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Sleep Deprivation and Anxiety: How To Improve Both In Your Routine

July 7th, 2022 | 3 min. read

Sleep Deprivation and Anxiety: How To Improve Both In Your Routine
Matt Smith

Matt Smith

Licensed Physical Therapist PT, DPT // EW Motion Therapy Tuscaloosa

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When you don’t get enough sleep, it can affect your body in multiple ways. You may feel cranky at work the next day, have trouble accomplishing your daily tasks, and even develop headaches or migraines. When you have anxiety, getting enough sleep is paramount to your daily functioning. How can you promote good quality sleep when you start to feel anxious about sleeping well?


When you have anxiety, it can severely inhibit your ability to accomplish daily tasks and take care of yourself. Getting good sleep is part of that, but so is a healthy, active lifestyle. We encourage this among our patients at EW Motion Therapy, and we do our best as physical therapists to provide them with helpful advice so they can thrive outside the clinic. Even if you do not choose physical therapy or wellness services with us, we still want to discuss how sleep and anxiety can affect your daily routine.


This article discusses the relationship between sleep and anxiety, the health issues they can cause and contribute to, and some things you can do to help. With this information, you can aim for the best quality of sleep and wake up ready to take on your day. 


How do they affect each other? 

Sleep allows your brain to reset and repair itself, and when that repair process is interrupted, your brain cannot get the rest it craves. You may face increased anxiety the next day when you don’t get proper sleep. Sleep deprivation also affects your stress responses, and part of anxiety is your brain being stuck in a perpetual stress response, so inadequate sleep is not helpful in any way.


On the other hand, when you experience an increase in anxiety, you may not sleep well. If you have a big work presentation or life event the following day, it is easy to develop insomnia and prevent your brain from going into the proper sleep cycle. This can quickly become a vicious cycle - inadequate sleep that leads to more anxiety which in turn causes you not to sleep. This process is much easier to prevent than to break, so prioritizing sleep in your daily routine is essential to a balanced lifestyle. 


What other health issues can they cause? 

Consistent sleep deprivation and increased anxiety can lead to many health issues. Because your body doesn’t get the proper amount of sleep in order to repair itself, you put yourself at a higher risk for diabetes, heart failure, and coronary heart disease. This can even lead to an increased risk of reduced brain function. Your brain needs time to repair cells and remove waste proteins just like the rest of your body, and when it does not have the time to do those repairs during sleep, it becomes more vulnerable to damage. Anxiety also goes hand in hand with other mental health conditions, such as depression. These effects can be life-altering, which is why sleep is vital to longevity and optimum functioning.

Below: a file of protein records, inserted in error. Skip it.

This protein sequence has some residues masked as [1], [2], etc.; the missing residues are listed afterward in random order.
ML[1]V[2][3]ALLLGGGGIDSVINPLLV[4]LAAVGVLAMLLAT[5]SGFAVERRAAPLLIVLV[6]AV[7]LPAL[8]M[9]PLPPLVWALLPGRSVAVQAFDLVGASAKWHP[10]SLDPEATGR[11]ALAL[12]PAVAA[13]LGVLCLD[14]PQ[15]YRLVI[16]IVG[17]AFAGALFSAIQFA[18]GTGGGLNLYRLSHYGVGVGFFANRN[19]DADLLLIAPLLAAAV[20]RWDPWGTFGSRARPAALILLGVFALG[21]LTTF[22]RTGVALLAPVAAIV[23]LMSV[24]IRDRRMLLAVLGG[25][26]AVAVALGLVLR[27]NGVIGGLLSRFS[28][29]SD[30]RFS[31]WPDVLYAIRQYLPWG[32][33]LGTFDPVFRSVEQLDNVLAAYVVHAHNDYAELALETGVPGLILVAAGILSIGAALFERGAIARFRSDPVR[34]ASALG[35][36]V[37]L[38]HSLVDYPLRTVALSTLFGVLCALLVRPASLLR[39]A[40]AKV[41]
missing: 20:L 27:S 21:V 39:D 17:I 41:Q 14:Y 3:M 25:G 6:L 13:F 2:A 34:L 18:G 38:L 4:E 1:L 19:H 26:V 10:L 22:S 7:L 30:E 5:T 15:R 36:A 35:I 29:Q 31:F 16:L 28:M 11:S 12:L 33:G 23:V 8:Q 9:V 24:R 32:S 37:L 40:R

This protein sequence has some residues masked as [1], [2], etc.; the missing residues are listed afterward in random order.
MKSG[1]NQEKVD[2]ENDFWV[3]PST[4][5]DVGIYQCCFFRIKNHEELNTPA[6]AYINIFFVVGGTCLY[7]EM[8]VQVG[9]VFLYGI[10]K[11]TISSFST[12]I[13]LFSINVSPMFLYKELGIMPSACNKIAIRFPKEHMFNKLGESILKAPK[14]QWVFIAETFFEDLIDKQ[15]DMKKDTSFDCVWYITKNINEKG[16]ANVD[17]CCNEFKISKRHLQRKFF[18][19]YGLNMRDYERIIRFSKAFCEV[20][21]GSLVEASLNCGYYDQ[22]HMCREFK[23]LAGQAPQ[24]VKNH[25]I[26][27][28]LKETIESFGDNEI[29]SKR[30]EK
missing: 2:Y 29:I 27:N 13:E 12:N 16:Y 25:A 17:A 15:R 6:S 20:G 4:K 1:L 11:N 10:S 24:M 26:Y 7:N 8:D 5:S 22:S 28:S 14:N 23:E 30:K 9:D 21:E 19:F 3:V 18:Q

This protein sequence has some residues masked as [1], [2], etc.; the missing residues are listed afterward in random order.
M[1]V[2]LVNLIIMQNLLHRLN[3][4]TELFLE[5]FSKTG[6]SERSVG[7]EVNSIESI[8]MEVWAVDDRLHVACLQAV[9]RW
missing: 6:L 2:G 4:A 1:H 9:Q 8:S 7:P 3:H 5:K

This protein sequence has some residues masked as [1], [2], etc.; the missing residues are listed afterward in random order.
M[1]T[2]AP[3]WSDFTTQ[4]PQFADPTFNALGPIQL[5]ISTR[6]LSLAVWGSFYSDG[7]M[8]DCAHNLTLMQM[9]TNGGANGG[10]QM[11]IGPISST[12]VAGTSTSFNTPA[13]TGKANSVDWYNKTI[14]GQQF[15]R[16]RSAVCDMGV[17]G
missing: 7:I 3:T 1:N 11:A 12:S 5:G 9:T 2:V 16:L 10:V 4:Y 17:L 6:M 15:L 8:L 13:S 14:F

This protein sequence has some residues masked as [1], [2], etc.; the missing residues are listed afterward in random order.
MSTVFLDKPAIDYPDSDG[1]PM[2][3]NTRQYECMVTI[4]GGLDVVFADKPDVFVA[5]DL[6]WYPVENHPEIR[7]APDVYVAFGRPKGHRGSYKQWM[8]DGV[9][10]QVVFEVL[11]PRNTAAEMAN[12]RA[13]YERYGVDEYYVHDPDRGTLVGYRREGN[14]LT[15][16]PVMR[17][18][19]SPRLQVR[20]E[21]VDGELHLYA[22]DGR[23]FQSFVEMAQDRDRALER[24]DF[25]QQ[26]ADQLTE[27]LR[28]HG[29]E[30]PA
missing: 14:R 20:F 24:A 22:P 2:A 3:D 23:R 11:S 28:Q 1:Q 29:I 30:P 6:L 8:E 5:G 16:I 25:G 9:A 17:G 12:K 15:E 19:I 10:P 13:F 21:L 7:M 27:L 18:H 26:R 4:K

What can I do to help?

Talking to a mental health professional about your anxiety is never a bad idea. They can help you talk to your doctor about potential medications and other forms of treatment. But, one of the easiest things you can do to help decrease anxiety in the meantime is to prioritize healthy sleep habits in your routine. Avoid caffeine and heavy meals at least one hour before you go to bed, and put down your electronics around the same time to decrease your response to the blue light. To fall asleep faster, try meditation or another breathing exercise, so you can slow down and get the best night’s sleep possible. Also, do not use your bed for any purpose besides sleeping. If you keep your bed as a space for only rest, not watching TV or doing work-related tasks, it signals to your body whenever you get in bed that it is time for sleep. 


How else can I reduce anxiety? 

Now you know more about how sleep and anxiety can work together to affect your daily functioning. It is easy to allow anxiety to take over your life if it goes untreated, and you can always talk to your doctor about medication options. But, if you do not want to take medication or feel that you have not gotten to that level, there are many other stress management techniques you can implement to help. Try going for a walk outside or stepping away from your computer and phone screens for a while. 


Adequate sleep is a crucial part of a healthy lifestyle, along with proper nutrition and exercise. At EW Motion Therapy, we have programs in place to help our clients with all aspects of healthy living, and we want to tailor a treatment plan to your needs and goals. If you are interested in working with us to build healthy habits, answer the questions in our Program Match Tool to find the program that best fits your needs.

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